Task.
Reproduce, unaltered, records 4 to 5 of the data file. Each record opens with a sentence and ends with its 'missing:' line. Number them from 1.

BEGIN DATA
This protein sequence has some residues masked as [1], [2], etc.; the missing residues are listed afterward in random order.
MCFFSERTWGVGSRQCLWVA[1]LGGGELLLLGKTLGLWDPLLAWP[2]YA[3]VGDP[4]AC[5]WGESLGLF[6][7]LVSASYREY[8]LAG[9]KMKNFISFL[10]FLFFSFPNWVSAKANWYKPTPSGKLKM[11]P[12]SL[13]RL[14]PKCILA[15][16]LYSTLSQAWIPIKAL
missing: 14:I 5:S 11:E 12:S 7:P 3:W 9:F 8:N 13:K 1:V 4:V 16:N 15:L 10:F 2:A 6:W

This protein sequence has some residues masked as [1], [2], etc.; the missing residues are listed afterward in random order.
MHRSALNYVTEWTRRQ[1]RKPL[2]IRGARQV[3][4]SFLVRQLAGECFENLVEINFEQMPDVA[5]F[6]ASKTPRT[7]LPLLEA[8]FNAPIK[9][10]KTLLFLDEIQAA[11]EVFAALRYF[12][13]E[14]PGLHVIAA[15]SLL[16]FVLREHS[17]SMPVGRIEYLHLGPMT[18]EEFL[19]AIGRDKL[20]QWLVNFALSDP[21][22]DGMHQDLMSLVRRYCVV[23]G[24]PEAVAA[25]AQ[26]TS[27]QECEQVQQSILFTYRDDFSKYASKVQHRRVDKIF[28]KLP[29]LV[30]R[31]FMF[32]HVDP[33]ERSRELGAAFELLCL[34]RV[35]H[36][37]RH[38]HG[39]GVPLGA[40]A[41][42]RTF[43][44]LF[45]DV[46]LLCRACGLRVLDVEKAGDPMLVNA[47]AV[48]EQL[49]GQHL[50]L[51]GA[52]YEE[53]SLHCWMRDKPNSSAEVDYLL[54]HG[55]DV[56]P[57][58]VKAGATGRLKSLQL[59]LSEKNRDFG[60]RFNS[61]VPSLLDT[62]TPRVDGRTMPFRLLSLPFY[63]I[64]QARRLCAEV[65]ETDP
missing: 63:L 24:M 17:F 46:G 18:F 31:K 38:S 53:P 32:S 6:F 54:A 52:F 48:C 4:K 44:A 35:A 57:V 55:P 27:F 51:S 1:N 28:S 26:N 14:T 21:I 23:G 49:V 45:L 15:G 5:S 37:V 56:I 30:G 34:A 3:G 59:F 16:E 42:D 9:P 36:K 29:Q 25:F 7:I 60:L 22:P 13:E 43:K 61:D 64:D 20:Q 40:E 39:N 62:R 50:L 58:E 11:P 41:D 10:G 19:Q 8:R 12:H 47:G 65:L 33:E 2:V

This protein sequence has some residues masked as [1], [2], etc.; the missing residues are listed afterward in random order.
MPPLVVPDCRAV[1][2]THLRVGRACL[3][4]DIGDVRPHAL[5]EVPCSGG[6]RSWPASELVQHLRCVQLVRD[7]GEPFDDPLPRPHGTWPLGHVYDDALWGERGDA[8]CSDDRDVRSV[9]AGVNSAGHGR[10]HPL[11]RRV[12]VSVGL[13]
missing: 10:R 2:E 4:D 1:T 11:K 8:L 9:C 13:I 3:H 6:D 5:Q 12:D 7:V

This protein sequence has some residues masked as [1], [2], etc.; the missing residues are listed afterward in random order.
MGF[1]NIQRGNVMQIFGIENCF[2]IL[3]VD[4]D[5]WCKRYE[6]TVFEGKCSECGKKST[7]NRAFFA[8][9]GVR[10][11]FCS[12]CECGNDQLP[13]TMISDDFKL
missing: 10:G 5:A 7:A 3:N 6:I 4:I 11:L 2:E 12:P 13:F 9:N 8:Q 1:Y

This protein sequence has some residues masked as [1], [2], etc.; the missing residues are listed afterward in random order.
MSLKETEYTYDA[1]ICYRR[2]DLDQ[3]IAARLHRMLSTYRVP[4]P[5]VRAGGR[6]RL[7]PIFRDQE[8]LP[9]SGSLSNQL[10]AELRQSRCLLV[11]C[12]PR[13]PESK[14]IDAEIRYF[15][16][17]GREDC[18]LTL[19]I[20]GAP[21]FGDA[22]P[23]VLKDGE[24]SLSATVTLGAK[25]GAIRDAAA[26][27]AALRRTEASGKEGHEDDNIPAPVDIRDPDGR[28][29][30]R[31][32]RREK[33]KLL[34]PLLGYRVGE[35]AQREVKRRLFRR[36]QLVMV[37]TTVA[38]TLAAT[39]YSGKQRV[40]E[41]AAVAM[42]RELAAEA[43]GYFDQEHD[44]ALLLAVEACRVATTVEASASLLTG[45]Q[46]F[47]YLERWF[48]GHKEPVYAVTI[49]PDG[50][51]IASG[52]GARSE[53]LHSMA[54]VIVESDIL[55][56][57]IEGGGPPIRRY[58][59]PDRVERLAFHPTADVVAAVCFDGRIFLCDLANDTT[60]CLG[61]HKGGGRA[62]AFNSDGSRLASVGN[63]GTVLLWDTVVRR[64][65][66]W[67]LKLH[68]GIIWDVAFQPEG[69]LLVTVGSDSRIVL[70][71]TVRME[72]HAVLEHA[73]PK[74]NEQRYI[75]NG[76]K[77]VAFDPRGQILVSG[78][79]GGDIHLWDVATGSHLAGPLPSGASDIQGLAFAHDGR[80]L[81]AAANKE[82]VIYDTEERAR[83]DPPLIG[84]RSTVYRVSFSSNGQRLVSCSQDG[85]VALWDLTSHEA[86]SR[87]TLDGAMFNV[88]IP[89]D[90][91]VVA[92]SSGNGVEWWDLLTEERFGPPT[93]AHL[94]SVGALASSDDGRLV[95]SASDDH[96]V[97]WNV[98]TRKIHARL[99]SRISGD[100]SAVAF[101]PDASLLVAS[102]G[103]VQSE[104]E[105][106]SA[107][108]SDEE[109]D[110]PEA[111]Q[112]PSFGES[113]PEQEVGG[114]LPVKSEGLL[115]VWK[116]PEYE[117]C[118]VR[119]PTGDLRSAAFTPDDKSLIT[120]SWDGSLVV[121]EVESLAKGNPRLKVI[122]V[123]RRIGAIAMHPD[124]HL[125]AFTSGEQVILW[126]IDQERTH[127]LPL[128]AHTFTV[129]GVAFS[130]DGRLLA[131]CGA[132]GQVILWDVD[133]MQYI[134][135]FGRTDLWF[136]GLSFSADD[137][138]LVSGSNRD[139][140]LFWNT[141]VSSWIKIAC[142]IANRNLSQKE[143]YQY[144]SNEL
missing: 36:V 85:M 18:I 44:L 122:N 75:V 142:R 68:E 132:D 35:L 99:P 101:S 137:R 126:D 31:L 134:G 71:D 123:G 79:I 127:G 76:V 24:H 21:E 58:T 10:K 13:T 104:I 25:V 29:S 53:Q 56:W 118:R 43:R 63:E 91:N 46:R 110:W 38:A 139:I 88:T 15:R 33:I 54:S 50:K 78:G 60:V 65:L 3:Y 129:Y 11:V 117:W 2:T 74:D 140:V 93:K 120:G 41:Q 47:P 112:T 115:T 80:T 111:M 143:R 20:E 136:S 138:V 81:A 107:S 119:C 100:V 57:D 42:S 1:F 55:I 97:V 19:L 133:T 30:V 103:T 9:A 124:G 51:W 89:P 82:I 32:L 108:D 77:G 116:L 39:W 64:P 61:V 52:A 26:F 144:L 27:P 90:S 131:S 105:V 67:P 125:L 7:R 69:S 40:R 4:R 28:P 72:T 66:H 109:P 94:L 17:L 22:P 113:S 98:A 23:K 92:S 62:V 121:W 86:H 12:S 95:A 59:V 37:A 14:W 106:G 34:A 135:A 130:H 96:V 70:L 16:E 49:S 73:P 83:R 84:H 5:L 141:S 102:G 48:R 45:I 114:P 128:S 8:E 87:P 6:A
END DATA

This protein sequence has some residues masked as [1], [2], etc.; the missing residues are listed afterward in random order.
MGF[1]NIQRGNVMQIFGIENCF[2]IL[3]VD[4]D[5]WCKRYE[6]TVFEGKCSECGKKST[7]NRAFFA[8][9]GVR[10][11]FCS[12]CECGNDQLP[13]TMISDDFKL
missing: 10:G 5:A 7:A 3:N 6:I 4:I 11:L 2:E 12:P 13:F 9:N 8:Q 1:Y

This protein sequence has some residues masked as [1], [2], etc.; the missing residues are listed afterward in random order.
MSLKETEYTYDA[1]ICYRR[2]DLDQ[3]IAARLHRMLSTYRVP[4]P[5]VRAGGR[6]RL[7]PIFRDQE[8]LP[9]SGSLSNQL[10]AELRQSRCLLV[11]C[12]PR[13]PESK[14]IDAEIRYF[15][16][17]GREDC[18]LTL[19]I[20]GAP[21]FGDA[22]P[23]VLKDGE[24]SLSATVTLGAK[25]GAIRDAAA[26][27]AALRRTEASGKEGHEDDNIPAPVDIRDPDGR[28][29][30]R[31][32]RREK[33]KLL[34]PLLGYRVGE[35]AQREVKRRLFRR[36]QLVMV[37]TTVA[38]TLAAT[39]YSGKQRV[40]E[41]AAVAM[42]RELAAEA[43]GYFDQEHD[44]ALLLAVEACRVATTVEASASLLTG[45]Q[46]F[47]YLERWF[48]GHKEPVYAVTI[49]PDG[50][51]IASG[52]GARSE[53]LHSMA[54]VIVESDIL[55][56][57]IEGGGPPIRRY[58][59]PDRVERLAFHPTADVVAAVCFDGRIFLCDLANDTT[60]CLG[61]HKGGGRA[62]AFNSDGSRLASVGN[63]GTVLLWDTVVRR[64][65][66]W[67]LKLH[68]GIIWDVAFQPEG[69]LLVTVGSDSRIVL[70][71]TVRME[72]HAVLEHA[73]PK[74]NEQRYI[75]NG[76]K[77]VAFDPRGQILVSG[78][79]GGDIHLWDVATGSHLAGPLPSGASDIQGLAFAHDGR[80]L[81]AAANKE[82]VIYDTEERAR[83]DPPLIG[84]RSTVYRVSFSSNGQRLVSCSQDG[85]VALWDLTSHEA[86]SR[87]TLDGAMFNV[88]IP[89]D[90][91]VVA[92]SSGNGVEWWDLLTEERFGPPT[93]AHL[94]SVGALASSDDGRLV[95]SASDDH[96]V[97]WNV[98]TRKIHARL[99]SRISGD[100]SAVAF[101]PDASLLVAS[102]G[103]VQSE[104]E[105][106]SA[107][108]SDEE[109]D[110]PEA[111]Q[112]PSFGES[113]PEQEVGG[114]LPVKSEGLL[115]VWK[116]PEYE[117]C[118]VR[119]PTGDLRSAAFTPDDKSLIT[120]SWDGSLVV[121]EVESLAKGNPRLKVI[122]V[123]RRIGAIAMHPD[124]HL[125]AFTSGEQVILW[126]IDQERTH[127]LPL[128]AHTFTV[129]GVAFS[130]DGRLLA[131]CGA[132]GQVILWDVD[133]MQYI[134][135]FGRTDLWF[136]GLSFSADD[137][138]LVSGSNRD[139][140]LFWNT[141]VSSWIKIAC[142]IANRNLSQKE[143]YQY[144]SNEL
missing: 36:V 85:M 18:I 44:L 122:N 75:V 142:R 68:E 132:D 35:L 99:P 101:S 137:R 126:D 31:L 134:G 71:D 123:G 79:I 127:G 76:V 24:H 21:E 58:T 10:K 13:T 104:I 25:V 29:S 53:Q 56:W 118:R 43:R 63:E 91:N 46:R 110:W 38:A 139:I 88:T 15:R 33:I 54:S 50:K 78:G 60:V 65:L 3:Y 129:Y 11:V 117:W 2:T 74:D 140:V 93:K 120:G 41:Q 47:P 112:T 115:T 80:T 111:M 143:R 20:E 136:S 138:V 81:A 107:S 119:C 100:V 57:D 42:S 1:F 55:I 97:V 19:L 133:T 30:V 103:T 9:A 124:G 51:W 89:P 82:I 32:L 108:D 77:G 116:L 39:W 64:P 61:V 52:A 26:F 144:L 27:P 90:S 131:S 105:V 67:P 125:L 7:R 69:S 40:R 4:R 28:P 72:T 66:H 109:P 94:L 17:L 22:P 113:S 98:A 23:K 92:S 62:V 121:W 86:H 12:S 95:A 59:V 37:A 14:W 106:G 34:A 135:A 130:H 96:V 70:L 16:E 49:S 73:P 83:R 84:H 5:L 141:S 102:G 48:R 45:I 114:P 128:S 8:E 87:P 6:A